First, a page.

What have been your rock bottoms, radical experiences?

 

Did any of these situations force you to let go, surrender, trust?

 

 

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Comments

  1. Sobbing……………… making, accepting peace with all and nothing of self once again and still…..a wave… reminded by you this day, be in gratitude — rejoicing in sweet humility and joyous peace this day…..amends made still and again…..openings and closures…..

    Thank you Dawn for sharing you with me.
    I love you.
    Sandy

  2. You ask what have been my rock bottoms? I haven’t faced anything like cancer myself. I think I faced one of my rock bottoms week before last when I thought my daughter was going to die that day. She didn’t. Thank God and that infinite connection. Thank friends with prayers and I thank mostly my daughter’s decision to stay. In some way, I think it would be easier for me if it were me, and not my child. Thank you Dawn for your wisdom, reflection and understanding. Love, Helen

    • Hi Helen,

      The situation with your daughter must have been so very scary. I am sorry that both of you had to suffer through that incident. Those kinds of situations are definitely rock bottoms worse than cancer. Personally, it was the “rock bottom” experiences with my children that got me through my cancer experience with relative ease by comparison to others who said that having cancer was the single most difficult experience of their life.

      Love to you, dawn

  3. Brenda McManus says:

    Hello Dawn, I want to thank you for your very wonderful descriptive writing. I just discovered your blog-post through NAMW and love your comment to trust the infinite unknowable mystery.
    My own rock bottom to date has been the radical and devastating effects of incest as a child and how that impacted my life negatively but also caused my own on-going healing journey still blooming in my 71st year.
    All blessings to you for love, life and transformation.
    Brenda

    • Hi Brenda,

      Thank you so much for reading my blog and taking the time to comment. I see from your comments that we share childhood histories. I am so grateful that it is never too late to receive relief as we are witnessed on our individual and collective journeys.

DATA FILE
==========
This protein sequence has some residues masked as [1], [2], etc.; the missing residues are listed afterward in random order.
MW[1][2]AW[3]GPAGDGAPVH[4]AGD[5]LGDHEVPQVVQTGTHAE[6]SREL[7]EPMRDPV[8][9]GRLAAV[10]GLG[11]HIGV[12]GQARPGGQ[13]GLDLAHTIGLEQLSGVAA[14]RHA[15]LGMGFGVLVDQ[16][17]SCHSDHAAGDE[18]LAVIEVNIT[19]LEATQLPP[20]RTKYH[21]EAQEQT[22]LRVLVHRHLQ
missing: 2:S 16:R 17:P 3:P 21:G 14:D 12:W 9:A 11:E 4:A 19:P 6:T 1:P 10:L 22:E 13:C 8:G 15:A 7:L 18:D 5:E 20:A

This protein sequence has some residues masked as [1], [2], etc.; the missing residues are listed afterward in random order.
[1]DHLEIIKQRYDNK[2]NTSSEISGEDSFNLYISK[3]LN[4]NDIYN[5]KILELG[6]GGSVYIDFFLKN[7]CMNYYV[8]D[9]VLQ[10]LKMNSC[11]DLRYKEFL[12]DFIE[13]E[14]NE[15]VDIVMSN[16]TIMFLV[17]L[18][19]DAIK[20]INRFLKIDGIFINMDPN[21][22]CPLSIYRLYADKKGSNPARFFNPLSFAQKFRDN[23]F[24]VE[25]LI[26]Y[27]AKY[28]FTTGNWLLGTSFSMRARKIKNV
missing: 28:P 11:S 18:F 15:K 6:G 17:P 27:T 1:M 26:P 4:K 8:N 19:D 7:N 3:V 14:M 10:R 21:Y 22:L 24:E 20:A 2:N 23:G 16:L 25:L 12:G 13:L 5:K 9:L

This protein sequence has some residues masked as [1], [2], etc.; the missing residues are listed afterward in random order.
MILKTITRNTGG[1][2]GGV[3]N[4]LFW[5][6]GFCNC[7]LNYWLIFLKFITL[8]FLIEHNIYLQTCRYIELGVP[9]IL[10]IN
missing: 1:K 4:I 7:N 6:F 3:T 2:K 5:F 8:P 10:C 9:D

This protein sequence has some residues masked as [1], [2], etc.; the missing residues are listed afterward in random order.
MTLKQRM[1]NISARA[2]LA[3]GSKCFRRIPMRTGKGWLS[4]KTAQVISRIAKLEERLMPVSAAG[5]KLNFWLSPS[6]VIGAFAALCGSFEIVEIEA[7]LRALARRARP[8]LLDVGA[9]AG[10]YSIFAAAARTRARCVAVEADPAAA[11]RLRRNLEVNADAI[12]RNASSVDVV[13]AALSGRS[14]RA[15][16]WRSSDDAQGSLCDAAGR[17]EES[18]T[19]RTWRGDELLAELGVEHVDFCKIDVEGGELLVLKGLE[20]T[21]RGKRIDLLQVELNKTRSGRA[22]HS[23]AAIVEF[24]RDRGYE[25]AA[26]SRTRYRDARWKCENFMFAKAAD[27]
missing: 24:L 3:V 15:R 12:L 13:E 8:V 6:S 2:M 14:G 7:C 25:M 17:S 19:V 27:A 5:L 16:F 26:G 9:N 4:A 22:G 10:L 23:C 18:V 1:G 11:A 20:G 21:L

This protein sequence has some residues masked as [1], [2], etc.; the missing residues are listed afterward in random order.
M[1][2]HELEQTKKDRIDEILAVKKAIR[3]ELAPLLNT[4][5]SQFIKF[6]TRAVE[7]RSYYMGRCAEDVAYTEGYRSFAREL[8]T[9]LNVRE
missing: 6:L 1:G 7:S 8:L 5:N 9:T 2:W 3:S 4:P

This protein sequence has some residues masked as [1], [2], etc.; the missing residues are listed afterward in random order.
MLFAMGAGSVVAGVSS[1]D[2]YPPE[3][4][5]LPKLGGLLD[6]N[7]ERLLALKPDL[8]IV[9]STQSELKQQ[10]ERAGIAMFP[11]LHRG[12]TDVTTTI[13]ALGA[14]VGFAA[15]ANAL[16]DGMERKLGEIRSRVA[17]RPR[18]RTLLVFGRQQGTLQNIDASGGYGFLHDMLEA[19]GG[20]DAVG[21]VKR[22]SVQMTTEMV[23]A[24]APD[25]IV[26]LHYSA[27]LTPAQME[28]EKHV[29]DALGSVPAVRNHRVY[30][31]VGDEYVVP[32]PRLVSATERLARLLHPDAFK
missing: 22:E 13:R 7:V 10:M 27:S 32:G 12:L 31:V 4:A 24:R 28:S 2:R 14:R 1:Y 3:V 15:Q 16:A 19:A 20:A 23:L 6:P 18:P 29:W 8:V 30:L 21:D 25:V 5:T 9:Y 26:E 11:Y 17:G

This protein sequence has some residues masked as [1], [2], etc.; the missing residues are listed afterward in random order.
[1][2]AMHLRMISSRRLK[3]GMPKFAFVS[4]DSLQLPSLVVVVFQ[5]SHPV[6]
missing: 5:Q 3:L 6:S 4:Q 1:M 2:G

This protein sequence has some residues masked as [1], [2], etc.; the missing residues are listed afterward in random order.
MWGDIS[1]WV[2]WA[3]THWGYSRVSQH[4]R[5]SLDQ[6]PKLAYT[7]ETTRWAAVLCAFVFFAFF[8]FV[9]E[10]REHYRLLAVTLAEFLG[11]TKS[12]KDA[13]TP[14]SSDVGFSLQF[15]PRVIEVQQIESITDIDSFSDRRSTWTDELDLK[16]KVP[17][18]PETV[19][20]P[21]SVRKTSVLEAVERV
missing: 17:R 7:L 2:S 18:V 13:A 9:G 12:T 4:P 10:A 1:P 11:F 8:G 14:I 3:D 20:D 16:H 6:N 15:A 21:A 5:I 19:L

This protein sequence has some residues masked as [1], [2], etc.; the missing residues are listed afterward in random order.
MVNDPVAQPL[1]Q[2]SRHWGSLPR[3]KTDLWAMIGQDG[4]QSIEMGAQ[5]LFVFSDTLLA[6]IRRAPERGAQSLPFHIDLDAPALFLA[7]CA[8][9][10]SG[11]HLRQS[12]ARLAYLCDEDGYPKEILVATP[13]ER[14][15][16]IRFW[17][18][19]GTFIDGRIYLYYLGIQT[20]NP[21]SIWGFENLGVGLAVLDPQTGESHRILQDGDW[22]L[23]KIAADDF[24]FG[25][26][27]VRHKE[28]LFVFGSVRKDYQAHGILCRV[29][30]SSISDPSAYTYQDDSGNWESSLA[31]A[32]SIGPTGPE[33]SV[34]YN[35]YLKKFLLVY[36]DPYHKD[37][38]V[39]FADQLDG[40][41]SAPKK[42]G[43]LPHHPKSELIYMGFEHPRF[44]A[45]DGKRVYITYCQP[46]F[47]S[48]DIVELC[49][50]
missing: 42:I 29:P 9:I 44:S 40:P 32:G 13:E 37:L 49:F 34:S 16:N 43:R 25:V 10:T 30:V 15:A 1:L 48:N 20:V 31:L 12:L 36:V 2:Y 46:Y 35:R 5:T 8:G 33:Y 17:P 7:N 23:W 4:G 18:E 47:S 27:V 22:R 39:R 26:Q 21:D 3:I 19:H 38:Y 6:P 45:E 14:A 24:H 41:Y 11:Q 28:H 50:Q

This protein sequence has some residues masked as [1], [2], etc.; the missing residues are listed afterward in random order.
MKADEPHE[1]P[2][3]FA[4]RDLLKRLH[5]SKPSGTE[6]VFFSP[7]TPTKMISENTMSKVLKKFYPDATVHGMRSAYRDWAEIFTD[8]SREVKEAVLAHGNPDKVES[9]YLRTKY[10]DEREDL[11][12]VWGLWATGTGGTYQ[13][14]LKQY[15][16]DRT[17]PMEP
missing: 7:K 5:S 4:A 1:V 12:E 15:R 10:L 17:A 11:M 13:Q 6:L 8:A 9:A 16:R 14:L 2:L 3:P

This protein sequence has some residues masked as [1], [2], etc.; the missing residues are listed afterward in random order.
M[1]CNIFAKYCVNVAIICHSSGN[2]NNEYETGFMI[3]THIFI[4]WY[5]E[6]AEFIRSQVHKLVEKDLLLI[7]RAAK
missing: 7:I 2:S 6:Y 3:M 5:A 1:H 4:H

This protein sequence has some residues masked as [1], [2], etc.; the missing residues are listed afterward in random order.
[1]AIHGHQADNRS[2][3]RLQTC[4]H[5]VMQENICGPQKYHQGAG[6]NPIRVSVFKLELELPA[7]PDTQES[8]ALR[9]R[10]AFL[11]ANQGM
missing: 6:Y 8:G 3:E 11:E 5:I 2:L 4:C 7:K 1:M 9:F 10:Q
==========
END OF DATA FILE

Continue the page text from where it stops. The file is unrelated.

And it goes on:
Warmest Regards, dawn

  4. Lisa Shindler says:

    Hello Dawn,

    I think “rock bottom” is a moving target and I’ve probably had more than one. Yours, at the moment, reminds me of one of mine. I was in my mid 20’s, living in a studio apartment on Capitol Hill in Seattle. I was working as a bartender in a neighborhood restaurant in the evenings and freelancing as a graphic designer during the day. It was during this time that I learned I had cervical cancer. The good news was that it was in an early stage. The bad news was that I had no health insurance, no family nearby, and few close friends. Fortunately I was able to be part of a study with the University of Washington and in return, get free treatment. (Those were the days…). My low point came somewhere mid-treatment. I didn’t have a car at the time and would walk to my appointments at Harborview Hospital. I’d had surgery and just learned that there was more cancer that they hadn’t removed. I remember back to that afternoon and the heavy dispair that just settled into the bottom of my stomach – part loneliness, part fear, part self-pity, and part absolute emptiness. I happened to be walking past the St James Cathedral and impulsively decided to step inside. I had been raised Catholic, but had not been inside a church in a number of years. The cathedral was vacant. I walked forward, down the long aisle, feeling the coolness of the space, aware of the echos of my footsteps on the stone, and taking in the amazing beauty. I sat down in one of the front pews, trying to clear my mind. I started quietly weeping. The tears just came and came. After some time, I quietly got up and walked back out into the warm, sunny, Seattle day. I felt an unusual lightness in the center of me. I know I was probably feeling a relief from the release of long held-in feelings, but it was a precious gift and a turning point for sure.